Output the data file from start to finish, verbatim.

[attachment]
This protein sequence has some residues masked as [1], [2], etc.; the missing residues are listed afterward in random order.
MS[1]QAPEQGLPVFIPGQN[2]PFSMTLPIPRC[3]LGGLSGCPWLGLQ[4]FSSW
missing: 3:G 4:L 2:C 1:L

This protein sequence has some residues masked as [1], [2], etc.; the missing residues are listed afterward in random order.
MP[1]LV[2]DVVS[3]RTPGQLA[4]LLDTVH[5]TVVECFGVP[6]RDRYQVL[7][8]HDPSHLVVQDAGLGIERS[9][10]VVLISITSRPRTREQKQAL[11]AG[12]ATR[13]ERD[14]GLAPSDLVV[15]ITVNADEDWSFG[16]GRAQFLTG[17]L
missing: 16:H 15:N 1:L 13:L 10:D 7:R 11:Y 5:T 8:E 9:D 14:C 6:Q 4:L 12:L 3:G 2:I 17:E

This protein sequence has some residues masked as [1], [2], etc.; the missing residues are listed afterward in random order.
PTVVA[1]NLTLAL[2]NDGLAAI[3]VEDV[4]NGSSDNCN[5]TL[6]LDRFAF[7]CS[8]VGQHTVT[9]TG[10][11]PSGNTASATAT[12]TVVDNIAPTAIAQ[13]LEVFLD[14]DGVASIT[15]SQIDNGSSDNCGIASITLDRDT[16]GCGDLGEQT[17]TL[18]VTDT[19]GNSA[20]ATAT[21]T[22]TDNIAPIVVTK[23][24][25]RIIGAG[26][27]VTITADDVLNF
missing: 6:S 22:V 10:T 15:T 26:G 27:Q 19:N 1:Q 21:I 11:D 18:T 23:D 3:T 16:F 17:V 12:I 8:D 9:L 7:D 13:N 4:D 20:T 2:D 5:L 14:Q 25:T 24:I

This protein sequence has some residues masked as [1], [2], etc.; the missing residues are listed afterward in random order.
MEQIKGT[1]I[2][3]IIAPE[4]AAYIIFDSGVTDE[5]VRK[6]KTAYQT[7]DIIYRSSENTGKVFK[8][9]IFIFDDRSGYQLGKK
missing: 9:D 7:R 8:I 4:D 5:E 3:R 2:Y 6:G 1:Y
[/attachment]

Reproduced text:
This protein sequence has some residues masked as [1], [2], etc.; the missing residues are listed afterward in random order.
MS[1]QAPEQGLPVFIPGQN[2]PFSMTLPIPRC[3]LGGLSGCPWLGLQ[4]FSSW
missing: 3:G 4:L 2:C 1:L

This protein sequence has some residues masked as [1], [2], etc.; the missing residues are listed afterward in random order.
MP[1]LV[2]DVVS[3]RTPGQLA[4]LLDTVH[5]TVVECFGVP[6]RDRYQVL[7][8]HDPSHLVVQDAGLGIERS[9][10]VVLISITSRPRTREQKQAL[11]AG[12]ATR[13]ERD[14]GLAPSDLVV[15]ITVNADEDWSFG[16]GRAQFLTG[17]L
missing: 16:H 15:N 1:L 13:L 10:D 7:R 11:Y 5:T 8:E 9:D 14:C 6:Q 4:L 12:L 3:G 2:I 17:E

This protein sequence has some residues masked as [1], [2], etc.; the missing residues are listed afterward in random order.
PTVVA[1]NLTLAL[2]NDGLAAI[3]VEDV[4]NGSSDNCN[5]TL[6]LDRFAF[7]CS[8]VGQHTVT[9]TG[10][11]PSGNTASATAT[12]TVVDNIAPTAIAQ[13]LEVFLD[14]DGVASIT[15]SQIDNGSSDNCGIASITLDRDT[16]GCGDLGEQT[17]TL[18]VTDT[19]GNSA[20]ATAT[21]T[22]TDNIAPIVVTK[23][24][25]RIIGAG[26][27]VTITADDVLNF
missing: 6:S 22:V 10:T 15:T 26:G 27:Q 19:N 1:Q 21:I 11:D 18:T 23:D 3:T 16:F 17:V 12:I 8:D 9:L 7:D 13:N 4:D 20:T 2:D 5:L 14:Q 25:T 24:I

This protein sequence has some residues masked as [1], [2], etc.; the missing residues are listed afterward in random order.
MEQIKGT[1]I[2][3]IIAPE[4]AAYIIFDSGVTDE[5]VRK[6]KTAYQT[7]DIIYRSSENTGKVFK[8][9]IFIFDDRSGYQLGKK
missing: 9:D 7:R 8:I 4:D 5:E 3:R 2:Y 6:G 1:Y